3. I know it is part of the Reagan hagiography to claim he singlehandedly conquered communism, but in truth, the Polish people simply stopped going along with the program, at a time the Soviets were too weak to act like they did in Prague and Budapest when similar threats to their hegemony occurred. I am a pretty hard core left winger, by the way (in case you didn't notice,) but I still can recognize that the Soviet control of Eastern Europe in the postwar era was a tragic deal for many of the people there. I think you should realize also that big talk from 7,000 miles away doesn't do much to give people their freedom.

Now, still, Iran is a special case. If you can imagine Britain in, say, 1820 trying to exert pressure on us to pick a certain government, I think you know the kind of outrage that would have produced, and the effect it would have had on Britain's favored candidate. The same is true in Iran. It is not a matter of guilt, but of recognizing that our antidemocratic actions in the 1950's still have consequences today. I think it is fair and reasonable to state that.

Posted by: Green Eagle at June 20, 2009 1:51 AM

Thank you again for stopping by, Green Eagle, and for leaving your thoughts. I'll take your argument under consideration.

fyi, my policy is to let my guests have the last word. Since I already responded to your first set of remarks, I'll let your last comment go without a response.

Posted by: Tom the Redhunter at June 20, 2009 2:56 PM

Green Eagle: I wasn't alive when we assisted the coup in Iran during the early 1950's.

But I was alive when Reagan made strong statements in support of freedom behind the Iron Curtain and I recall how lefties fought against such a strong declaration of our values and support at every available opportunity.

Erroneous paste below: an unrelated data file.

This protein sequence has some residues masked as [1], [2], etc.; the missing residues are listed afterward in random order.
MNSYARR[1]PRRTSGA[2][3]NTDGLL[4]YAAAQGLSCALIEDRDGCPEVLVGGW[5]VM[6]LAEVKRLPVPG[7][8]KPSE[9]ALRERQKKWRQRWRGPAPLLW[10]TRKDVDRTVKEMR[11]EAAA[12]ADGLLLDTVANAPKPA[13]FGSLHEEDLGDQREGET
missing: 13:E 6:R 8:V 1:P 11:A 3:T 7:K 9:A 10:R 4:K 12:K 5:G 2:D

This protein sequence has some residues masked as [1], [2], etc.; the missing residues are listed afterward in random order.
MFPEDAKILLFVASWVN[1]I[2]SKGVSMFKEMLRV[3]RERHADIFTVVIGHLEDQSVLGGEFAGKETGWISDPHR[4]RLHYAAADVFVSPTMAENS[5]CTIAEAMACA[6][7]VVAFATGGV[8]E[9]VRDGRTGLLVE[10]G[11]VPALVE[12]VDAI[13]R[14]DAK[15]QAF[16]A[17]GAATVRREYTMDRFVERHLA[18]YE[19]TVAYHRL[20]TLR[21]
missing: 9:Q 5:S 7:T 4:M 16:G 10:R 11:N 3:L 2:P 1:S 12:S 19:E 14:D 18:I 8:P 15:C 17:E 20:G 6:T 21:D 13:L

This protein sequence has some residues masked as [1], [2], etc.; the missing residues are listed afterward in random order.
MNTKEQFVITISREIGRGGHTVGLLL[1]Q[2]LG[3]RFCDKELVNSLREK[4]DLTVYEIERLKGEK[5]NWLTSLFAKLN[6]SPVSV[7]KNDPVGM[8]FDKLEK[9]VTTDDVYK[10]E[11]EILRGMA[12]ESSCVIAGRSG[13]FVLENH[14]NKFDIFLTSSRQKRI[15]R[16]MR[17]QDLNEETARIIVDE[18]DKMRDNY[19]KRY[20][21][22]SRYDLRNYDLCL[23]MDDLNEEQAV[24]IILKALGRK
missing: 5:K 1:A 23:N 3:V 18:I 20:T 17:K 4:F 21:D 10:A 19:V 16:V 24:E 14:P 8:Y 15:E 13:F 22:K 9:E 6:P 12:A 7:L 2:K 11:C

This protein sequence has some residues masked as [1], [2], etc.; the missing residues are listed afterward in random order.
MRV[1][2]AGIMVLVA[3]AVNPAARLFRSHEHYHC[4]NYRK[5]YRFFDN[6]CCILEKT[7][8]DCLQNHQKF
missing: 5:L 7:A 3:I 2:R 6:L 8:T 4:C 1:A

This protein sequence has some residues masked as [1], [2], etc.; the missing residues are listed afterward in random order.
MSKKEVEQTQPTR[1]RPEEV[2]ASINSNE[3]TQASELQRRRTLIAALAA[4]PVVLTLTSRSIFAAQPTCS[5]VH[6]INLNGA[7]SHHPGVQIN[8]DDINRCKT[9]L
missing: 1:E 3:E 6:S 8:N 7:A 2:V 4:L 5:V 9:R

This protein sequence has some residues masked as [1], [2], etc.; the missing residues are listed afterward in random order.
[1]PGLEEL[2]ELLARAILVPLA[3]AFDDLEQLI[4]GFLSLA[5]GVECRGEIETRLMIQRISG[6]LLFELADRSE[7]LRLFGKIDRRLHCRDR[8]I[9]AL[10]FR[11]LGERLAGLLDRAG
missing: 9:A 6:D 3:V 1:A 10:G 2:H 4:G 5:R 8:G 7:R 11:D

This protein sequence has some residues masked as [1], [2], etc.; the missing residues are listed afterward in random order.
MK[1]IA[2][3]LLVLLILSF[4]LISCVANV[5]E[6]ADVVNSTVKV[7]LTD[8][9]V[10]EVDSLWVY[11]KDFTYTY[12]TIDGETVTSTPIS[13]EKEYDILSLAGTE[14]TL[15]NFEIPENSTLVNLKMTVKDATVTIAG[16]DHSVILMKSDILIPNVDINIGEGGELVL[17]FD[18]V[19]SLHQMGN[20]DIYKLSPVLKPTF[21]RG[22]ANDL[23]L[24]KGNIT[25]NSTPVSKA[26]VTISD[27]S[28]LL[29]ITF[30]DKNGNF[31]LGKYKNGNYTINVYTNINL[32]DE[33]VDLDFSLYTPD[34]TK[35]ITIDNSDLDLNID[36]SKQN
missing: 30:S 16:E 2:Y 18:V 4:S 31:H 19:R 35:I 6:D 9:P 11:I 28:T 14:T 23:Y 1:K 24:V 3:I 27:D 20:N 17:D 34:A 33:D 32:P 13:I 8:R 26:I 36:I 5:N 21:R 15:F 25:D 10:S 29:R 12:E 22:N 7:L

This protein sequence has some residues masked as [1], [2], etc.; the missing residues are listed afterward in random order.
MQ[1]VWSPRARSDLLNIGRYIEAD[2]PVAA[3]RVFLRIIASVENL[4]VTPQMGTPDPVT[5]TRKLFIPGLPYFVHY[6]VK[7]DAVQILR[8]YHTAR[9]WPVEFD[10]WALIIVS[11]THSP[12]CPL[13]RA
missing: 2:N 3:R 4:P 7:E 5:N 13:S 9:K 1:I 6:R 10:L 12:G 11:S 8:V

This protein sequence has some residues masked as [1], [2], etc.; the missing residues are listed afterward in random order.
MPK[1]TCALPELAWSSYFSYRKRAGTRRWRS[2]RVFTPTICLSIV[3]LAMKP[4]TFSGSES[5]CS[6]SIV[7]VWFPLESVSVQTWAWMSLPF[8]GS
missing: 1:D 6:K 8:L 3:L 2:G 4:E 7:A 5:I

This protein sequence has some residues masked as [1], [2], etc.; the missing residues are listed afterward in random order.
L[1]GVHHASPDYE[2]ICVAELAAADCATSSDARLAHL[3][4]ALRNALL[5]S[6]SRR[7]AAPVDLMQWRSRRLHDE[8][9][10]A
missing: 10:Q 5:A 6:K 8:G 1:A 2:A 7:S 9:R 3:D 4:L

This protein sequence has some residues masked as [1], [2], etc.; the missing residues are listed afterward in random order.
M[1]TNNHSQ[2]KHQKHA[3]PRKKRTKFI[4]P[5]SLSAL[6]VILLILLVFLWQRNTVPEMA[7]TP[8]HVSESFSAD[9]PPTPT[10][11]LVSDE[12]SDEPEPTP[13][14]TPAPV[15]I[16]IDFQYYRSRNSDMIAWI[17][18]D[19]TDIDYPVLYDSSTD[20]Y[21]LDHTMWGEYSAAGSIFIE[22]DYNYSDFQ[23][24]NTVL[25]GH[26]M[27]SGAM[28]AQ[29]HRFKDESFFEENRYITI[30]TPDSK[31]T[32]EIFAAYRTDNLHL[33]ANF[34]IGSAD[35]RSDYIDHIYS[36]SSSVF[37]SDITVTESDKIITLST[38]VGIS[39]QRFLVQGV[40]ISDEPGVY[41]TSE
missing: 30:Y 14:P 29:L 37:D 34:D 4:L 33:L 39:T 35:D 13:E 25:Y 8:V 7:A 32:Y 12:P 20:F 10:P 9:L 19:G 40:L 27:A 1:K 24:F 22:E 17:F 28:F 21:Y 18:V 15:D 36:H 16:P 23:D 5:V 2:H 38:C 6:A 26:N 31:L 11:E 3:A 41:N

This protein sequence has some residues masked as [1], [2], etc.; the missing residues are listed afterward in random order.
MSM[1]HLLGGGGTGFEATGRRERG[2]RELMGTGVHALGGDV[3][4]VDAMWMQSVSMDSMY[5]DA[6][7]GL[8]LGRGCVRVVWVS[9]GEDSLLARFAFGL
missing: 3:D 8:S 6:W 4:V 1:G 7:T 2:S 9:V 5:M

You folks were wrong then and you are wrong now.

Perhaps you have forgotten all those lessons we learned since you obviously have a distorted view of that history to begin with.

Now we face the problem of how to assist in the dismantling of the "Iran Curtain" and once again, you people trot out the same distortions and half truths to support the same policy of appeasement and indifference to freedom loving people that was such a monstrous failure in the 20th Century.

Apparently you people care more what the dictators of Iran think than what the people yearning for freedom are dying while expressing in the streets.

Posted by: Mike's America at June 21, 2009 11:15 PM

We have a dear friend who is 52 years old and from Iran. She is very saddened and upset with the current situation in Iran. However, she did make it clear to us the the average Iranian does want freedom, but hates the U.S. She voted for McCain, but says Obama is doing the right thing by staying out of it. She thinks that because of the actions of the regime, that the Iranians will overthrow the supreme leader, and install a more diplomatic one.

Posted by: Blackkid at June 28, 2009 8:53 AM